We took a late evening boat ride towards the Karang Island of Loktak when we noticed tiny fluorescent lights coming up in the lake after sunset. We learnt this was yet another technique of fishing widely practiced in the region. These little battery-operated lights are hung on poles with the support of smaller phumdis. The high-intensity lights attract insects to these poles. The fishes which feed on insects come near the poles for their prey but are instead trapped in the nets that are laid below these poles thus making the task much easier for the fishers. When many such bulbs light up in the Loktak lake around Karang Island, the illuminated lake appears like a galaxy of stars from a distance. I would highly recommend this experience over Loktak lake.
Talking of fishing, it's not just limited to adults, kids too wander around little ponds or shallow waters to catch fish at playtime. Never had I imagined kids fishing as a playtime activity except in some western movie scenes.
While driving around the Riha village which has a lake formed by the construction of a dam over the Maphou hill trail, we found little boys indulging in fishing over this lake. They played in the water and stood over bamboo rafts by the shore to catch tiny fish with their fishing rods. The boys collected their catch in small baskets hung on their backs. There were serious fishers as well who rowed through the lake in rafts and spread their long nets which mostly seemed to be for commercial purposes.
Here are some suggestions of places around Imphal Valley that are best to experience Fishing.
Places around Manipur to experience its Fishing Culture -
1. Loktak Lake and its surrounding villages - About 38 km from the state capital of Imphal, Loktak lake is the largest freshwater lake with a pulsating area of 250 sq. km. Loktak lake is a major hub of fisheries in Manipur and also the largest source of the state's fish requirements. Loktak lake is formed by the Manipur river and its tributaries flowing into it. Fish from all these rivers are accumulated in this lake thus making it a source of various unique species. Exploring the fishing villages of Loktak can give you an idea of the various fishing methods being used.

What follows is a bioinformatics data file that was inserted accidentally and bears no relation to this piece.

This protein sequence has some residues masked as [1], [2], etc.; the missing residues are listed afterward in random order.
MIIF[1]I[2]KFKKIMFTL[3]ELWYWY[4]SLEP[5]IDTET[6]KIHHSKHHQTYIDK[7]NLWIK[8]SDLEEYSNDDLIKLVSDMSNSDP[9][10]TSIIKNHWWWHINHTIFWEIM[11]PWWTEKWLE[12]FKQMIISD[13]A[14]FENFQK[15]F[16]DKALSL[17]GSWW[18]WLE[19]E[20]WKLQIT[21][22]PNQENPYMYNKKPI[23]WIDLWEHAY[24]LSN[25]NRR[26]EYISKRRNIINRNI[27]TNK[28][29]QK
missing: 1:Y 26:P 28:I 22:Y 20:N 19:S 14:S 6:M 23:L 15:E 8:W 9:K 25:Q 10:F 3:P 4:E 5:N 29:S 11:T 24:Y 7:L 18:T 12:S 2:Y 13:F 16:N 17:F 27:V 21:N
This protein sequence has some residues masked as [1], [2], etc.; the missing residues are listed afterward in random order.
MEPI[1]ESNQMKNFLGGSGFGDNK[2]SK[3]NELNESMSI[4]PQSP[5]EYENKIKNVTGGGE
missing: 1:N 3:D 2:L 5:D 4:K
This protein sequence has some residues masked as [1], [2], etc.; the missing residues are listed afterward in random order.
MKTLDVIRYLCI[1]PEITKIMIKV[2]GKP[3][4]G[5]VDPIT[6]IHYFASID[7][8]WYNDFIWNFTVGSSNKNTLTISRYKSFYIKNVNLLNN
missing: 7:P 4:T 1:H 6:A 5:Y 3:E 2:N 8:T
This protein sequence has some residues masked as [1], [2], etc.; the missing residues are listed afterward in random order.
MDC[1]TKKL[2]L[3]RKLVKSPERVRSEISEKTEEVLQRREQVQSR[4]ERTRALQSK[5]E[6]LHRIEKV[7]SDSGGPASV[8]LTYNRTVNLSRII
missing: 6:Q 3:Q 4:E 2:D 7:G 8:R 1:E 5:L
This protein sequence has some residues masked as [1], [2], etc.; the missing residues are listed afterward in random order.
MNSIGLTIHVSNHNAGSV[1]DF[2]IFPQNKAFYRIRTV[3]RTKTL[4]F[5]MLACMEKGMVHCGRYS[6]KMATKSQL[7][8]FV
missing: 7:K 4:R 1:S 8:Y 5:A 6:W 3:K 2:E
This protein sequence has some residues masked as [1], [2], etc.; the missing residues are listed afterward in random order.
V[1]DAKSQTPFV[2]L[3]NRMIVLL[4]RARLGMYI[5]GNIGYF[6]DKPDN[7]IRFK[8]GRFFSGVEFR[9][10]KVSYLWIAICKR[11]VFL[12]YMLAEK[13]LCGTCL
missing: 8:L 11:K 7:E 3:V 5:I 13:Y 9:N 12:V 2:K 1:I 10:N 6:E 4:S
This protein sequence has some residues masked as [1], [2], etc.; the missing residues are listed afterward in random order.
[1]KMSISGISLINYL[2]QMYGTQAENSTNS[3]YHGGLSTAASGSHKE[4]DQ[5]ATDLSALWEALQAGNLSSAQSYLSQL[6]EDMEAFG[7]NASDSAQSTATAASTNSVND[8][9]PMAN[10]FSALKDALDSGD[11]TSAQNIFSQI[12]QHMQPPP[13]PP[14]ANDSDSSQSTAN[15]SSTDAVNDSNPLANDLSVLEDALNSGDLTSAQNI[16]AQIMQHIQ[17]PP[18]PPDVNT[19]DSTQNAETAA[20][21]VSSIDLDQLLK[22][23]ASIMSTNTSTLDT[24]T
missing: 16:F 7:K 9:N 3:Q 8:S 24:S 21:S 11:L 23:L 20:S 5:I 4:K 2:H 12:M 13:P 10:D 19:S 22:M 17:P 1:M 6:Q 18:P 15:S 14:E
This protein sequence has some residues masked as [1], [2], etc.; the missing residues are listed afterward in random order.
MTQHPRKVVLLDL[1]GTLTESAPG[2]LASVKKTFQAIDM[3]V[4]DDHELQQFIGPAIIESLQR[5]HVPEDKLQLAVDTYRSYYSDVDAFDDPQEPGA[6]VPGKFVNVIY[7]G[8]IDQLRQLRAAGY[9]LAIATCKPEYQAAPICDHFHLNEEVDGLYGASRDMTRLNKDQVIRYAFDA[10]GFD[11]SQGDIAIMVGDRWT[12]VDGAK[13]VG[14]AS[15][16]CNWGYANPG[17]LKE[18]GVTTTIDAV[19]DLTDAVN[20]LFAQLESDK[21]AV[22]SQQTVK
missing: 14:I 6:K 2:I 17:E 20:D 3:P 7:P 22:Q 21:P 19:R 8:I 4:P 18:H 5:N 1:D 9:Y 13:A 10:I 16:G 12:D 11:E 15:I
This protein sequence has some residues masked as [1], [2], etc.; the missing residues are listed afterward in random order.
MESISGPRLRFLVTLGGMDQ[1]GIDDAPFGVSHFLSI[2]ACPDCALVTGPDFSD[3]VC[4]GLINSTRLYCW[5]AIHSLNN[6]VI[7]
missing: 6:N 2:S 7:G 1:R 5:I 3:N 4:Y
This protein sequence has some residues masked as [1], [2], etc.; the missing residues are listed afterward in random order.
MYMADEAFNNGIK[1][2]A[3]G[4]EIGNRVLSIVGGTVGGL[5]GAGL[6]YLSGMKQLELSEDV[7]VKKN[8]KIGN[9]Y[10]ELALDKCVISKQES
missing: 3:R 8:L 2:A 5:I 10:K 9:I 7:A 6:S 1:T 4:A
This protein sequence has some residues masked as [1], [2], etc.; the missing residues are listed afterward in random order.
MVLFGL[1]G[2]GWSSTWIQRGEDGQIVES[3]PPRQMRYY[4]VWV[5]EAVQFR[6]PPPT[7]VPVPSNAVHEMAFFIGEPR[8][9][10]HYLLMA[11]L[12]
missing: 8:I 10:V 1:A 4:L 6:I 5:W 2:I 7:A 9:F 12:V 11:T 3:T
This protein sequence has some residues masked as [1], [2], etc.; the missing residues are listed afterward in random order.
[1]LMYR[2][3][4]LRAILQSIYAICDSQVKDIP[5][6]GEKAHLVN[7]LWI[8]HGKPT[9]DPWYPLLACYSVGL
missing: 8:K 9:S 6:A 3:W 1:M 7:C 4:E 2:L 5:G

Karang Island is an option to watch night fishing after sunset.
Look for the side of Loktak which contain the circular green rings (known as athaphum) created by the fishers for fish culture.
Villages like Moirang and Bishnupur also could be good choices for places to explore fish farming.
2. Outlet of Loktak Lake - The Ungamel Channel (also known as Ithei Barrage) is the only outlet of the Loktak lake where the water of the Loktak lake flows out at a pace controlled by the NHPC power plant. One can sit at the bank of this outlet while women fishers use their traditional nets to catch smaller fish.
3. Kakching / Tokpaching - Around Thoubal district, Tokpaching is a fishing village where locals passionately rear fish in their ponds. Walking around these ponds you could find people leisurely enjoying fishing sessions.
4. Maphou Dam - The trail along the Maphou dam has emerged as a picnic spot in recent hours for the locals exploring the outskirts of Imphal just a short drive away. The construction of this dam has created a lake close to the Riha village in the foothills of Ukhrul. This lake has emerged as a fishing spot for locals who lay their nets in this lake and sail around it in bamboo rafts. A sunset over the lake is a sight to enjoy while fishers go along with their life.
Lastly, what is better than just going driving on the outskirts of Imphal city? You will find someone sitting with nets or fishing rods along the canals adjacent to their paddy fields. How about striking up a conversation with them about fishing?